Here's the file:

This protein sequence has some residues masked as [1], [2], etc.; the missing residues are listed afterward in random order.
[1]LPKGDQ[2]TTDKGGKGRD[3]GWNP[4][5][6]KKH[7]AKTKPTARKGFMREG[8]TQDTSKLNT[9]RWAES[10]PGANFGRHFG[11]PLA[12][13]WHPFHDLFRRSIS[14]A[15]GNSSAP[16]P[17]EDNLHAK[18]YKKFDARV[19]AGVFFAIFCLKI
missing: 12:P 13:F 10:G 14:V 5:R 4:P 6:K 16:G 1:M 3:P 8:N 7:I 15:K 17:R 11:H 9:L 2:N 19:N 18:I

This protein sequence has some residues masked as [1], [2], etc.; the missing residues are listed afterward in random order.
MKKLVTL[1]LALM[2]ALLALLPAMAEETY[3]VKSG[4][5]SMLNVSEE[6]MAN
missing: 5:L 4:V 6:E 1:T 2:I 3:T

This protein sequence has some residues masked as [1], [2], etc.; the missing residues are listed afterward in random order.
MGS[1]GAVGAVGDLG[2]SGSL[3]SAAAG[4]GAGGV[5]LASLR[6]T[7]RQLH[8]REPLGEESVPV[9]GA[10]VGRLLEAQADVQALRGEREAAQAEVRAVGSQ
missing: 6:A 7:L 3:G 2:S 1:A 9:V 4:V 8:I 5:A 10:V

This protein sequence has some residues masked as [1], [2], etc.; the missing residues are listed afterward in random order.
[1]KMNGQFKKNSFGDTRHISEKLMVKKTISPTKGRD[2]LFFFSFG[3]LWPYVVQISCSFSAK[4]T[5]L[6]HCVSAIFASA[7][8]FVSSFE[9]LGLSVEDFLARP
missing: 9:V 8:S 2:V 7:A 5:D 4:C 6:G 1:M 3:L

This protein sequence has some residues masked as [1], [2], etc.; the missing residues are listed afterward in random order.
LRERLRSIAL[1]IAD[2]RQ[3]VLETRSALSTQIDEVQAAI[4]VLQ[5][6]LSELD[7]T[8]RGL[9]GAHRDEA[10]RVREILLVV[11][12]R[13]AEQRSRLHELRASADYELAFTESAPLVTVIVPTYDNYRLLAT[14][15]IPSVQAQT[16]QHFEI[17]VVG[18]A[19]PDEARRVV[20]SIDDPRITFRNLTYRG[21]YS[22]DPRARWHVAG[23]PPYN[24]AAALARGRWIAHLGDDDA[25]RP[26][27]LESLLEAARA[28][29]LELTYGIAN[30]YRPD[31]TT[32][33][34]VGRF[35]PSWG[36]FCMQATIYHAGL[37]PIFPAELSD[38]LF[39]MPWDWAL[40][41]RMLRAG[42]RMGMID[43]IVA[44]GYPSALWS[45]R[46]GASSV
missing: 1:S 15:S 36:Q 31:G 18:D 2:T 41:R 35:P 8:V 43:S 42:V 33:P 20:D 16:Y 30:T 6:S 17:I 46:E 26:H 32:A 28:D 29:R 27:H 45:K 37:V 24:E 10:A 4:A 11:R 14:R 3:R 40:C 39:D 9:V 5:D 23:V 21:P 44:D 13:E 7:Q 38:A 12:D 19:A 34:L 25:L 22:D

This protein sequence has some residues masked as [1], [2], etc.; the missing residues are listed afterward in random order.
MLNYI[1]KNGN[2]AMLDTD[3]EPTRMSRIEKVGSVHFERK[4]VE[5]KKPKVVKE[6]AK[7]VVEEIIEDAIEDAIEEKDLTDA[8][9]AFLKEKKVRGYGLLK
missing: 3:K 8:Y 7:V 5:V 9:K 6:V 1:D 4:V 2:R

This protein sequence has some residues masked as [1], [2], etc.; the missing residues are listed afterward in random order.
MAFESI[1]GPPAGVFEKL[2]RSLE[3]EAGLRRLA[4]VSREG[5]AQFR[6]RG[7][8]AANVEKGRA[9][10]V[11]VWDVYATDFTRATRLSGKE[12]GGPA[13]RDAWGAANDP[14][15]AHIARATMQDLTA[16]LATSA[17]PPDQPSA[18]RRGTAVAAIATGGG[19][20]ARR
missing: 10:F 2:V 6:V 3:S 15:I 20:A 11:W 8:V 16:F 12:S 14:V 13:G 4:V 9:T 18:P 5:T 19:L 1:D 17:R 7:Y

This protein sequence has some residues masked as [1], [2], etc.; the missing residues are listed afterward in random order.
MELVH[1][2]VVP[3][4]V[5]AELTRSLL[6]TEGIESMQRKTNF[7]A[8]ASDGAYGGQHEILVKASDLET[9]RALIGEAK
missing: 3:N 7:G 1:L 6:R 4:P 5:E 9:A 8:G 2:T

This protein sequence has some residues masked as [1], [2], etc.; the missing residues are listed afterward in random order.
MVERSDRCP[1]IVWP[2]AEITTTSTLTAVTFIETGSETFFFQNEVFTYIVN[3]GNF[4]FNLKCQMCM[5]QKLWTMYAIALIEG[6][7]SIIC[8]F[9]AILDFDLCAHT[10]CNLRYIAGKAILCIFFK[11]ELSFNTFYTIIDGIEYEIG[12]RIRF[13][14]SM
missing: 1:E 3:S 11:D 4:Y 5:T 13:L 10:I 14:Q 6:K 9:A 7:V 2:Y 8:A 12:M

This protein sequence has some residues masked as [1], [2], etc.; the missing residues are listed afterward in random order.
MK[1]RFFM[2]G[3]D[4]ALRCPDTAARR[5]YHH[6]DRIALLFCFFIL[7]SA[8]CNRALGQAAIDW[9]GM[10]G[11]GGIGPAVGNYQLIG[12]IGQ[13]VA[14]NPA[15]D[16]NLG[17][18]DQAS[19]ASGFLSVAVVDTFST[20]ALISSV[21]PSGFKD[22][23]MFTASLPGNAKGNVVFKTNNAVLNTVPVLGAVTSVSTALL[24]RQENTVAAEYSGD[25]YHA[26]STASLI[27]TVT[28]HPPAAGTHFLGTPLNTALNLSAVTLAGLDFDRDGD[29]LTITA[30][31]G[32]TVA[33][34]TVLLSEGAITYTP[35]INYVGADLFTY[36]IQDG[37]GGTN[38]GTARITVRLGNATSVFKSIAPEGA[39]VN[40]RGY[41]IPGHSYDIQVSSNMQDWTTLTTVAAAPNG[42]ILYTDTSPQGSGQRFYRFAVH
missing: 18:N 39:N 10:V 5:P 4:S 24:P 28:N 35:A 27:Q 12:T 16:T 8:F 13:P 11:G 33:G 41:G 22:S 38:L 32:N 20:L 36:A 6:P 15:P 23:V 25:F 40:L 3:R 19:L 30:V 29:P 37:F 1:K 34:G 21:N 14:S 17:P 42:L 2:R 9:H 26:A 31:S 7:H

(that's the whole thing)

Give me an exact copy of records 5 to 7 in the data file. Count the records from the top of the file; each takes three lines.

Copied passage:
This protein sequence has some residues masked as [1], [2], etc.; the missing residues are listed afterward in random order.
LRERLRSIAL[1]IAD[2]RQ[3]VLETRSALSTQIDEVQAAI[4]VLQ[5][6]LSELD[7]T[8]RGL[9]GAHRDEA[10]RVREILLVV[11][12]R[13]AEQRSRLHELRASADYELAFTESAPLVTVIVPTYDNYRLLAT[14][15]IPSVQAQT[16]QHFEI[17]VVG[18]A[19]PDEARRVV[20]SIDDPRITFRNLTYRG[21]YS[22]DPRARWHVAG[23]PPYN[24]AAALARGRWIAHLGDDDA[25]RP[26][27]LESLLEAARA[28][29]LELTYGIAN[30]YRPD[31]TT[32][33][34]VGRF[35]PSWG[36]FCMQATIYHAGL[37]PIFPAELSD[38]LF[39]MPWDWAL[40][41]RMLRAG[42]RMGMID[43]IVA[44]GYPSALWS[45]R[46]GASSV
missing: 1:S 15:S 36:Q 31:G 18:D 2:T 41:R 35:P 8:V 43:S 42:V 33:P 20:D 16:Y 30:T 6:S 17:I 46:E 26:H 32:A 28:D 29:R 27:H 45:K 37:V 24:E 10:A 4:A 11:R 14:R 3:R 40:C 39:D 9:V 5:D 23:V 21:P 44:D 13:E 7:Q 38:A 12:D 19:A 34:L 25:L 22:D

This protein sequence has some residues masked as [1], [2], etc.; the missing residues are listed afterward in random order.
MLNYI[1]KNGN[2]AMLDTD[3]EPTRMSRIEKVGSVHFERK[4]VE[5]KKPKVVKE[6]AK[7]VVEEIIEDAIEDAIEEKDLTDA[8][9]AFLKEKKVRGYGLLK
missing: 3:K 8:Y 7:V 5:V 9:K 6:V 1:D 4:V 2:R

This protein sequence has some residues masked as [1], [2], etc.; the missing residues are listed afterward in random order.
MAFESI[1]GPPAGVFEKL[2]RSLE[3]EAGLRRLA[4]VSREG[5]AQFR[6]RG[7][8]AANVEKGRA[9][10]V[11]VWDVYATDFTRATRLSGKE[12]GGPA[13]RDAWGAANDP[14][15]AHIARATMQDLTA[16]LATSA[17]PPDQPSA[18]RRGTAVAAIATGGG[19][20]ARR
missing: 10:F 2:V 6:V 3:S 15:I 20:A 11:W 8:V 16:F 12:S 14:V 13:G 4:V 9:T 18:P 5:T 19:L 1:D 17:R 7:Y